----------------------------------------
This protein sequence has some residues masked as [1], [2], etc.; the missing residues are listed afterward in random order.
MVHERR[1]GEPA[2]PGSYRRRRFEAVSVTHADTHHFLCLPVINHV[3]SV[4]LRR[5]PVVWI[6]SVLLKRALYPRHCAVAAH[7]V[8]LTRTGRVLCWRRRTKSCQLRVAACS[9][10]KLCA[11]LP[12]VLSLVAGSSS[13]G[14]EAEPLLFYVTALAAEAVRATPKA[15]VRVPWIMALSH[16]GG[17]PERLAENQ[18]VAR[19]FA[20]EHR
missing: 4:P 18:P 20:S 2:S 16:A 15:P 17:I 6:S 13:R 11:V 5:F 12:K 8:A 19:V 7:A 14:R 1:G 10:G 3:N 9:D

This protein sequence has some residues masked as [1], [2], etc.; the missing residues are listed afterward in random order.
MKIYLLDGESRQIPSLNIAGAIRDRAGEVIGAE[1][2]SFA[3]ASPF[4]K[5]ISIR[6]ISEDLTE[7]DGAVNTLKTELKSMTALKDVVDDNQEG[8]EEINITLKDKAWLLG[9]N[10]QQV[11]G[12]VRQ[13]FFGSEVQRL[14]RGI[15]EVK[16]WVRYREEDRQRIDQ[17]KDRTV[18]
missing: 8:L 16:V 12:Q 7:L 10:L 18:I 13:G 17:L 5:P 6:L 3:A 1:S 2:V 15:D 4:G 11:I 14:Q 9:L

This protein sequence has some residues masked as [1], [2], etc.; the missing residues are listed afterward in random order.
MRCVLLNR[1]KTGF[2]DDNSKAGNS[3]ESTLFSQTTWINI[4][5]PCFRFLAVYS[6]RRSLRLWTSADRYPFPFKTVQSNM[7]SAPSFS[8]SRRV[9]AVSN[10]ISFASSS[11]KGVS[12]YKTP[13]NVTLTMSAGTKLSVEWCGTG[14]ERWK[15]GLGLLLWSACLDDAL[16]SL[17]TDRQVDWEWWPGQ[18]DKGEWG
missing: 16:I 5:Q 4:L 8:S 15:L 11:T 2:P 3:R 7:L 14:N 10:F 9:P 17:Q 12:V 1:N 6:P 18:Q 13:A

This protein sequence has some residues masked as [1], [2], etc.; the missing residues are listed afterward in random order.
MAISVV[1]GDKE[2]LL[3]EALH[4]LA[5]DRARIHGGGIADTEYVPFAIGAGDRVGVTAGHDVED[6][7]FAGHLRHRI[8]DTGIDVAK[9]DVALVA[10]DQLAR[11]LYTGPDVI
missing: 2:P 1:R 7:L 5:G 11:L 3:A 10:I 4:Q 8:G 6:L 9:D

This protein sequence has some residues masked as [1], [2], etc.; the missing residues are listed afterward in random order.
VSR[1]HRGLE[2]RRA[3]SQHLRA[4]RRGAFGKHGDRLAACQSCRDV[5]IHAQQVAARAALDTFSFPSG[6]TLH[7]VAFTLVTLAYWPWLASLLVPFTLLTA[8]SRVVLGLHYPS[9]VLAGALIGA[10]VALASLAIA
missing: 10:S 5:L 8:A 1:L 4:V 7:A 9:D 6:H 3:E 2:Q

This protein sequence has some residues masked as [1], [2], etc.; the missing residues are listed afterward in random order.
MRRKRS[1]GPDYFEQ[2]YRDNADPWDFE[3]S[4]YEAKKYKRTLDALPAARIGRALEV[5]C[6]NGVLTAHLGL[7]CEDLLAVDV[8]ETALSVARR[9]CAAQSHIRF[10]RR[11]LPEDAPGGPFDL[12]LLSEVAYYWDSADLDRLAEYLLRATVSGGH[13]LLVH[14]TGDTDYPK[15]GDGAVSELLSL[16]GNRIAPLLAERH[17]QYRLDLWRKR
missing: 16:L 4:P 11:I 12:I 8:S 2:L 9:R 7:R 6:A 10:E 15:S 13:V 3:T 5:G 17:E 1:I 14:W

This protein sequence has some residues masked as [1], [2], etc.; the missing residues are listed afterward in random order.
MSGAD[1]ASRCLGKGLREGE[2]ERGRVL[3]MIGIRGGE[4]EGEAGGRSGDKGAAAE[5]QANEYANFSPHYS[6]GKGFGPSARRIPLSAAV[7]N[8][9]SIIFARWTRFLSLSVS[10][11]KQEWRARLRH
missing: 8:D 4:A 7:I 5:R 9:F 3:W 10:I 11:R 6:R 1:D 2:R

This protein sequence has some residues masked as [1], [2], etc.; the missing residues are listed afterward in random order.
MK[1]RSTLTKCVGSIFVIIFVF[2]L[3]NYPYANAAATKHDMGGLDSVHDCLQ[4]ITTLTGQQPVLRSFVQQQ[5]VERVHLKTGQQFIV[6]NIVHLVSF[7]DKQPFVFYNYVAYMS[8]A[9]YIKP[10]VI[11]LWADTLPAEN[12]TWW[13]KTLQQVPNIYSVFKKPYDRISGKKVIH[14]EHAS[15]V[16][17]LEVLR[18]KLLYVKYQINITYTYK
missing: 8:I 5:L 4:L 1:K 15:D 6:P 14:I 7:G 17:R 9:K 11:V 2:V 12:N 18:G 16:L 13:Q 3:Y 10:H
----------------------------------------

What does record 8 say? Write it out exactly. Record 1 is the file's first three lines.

This protein sequence has some residues masked as [1], [2], etc.; the missing residues are listed afterward in random order.
MK[1]RSTLTKCVGSIFVIIFVF[2]L[3]NYPYANAAATKHDMGGLDSVHDCLQ[4]ITTLTGQQPVLRSFVQQQ[5]VERVHLKTGQQFIV[6]NIVHLVSF[7]DKQPFVFYNYVAYMS[8]A[9]YIKP[10]VI[11]LWADTLPAEN[12]TWW[13]KTLQQVPNIYSVFKKPYDRISGKKVIH[14]EHAS[15]V[16][17]LEVLR[18]KLLYVKYQINITYTYK
missing: 8:I 5:L 4:L 1:K 15:D 6:P 14:I 7:G 17:R 9:K 11:V 2:V 12:N 18:G 16:L 13:Q 3:Y 10:H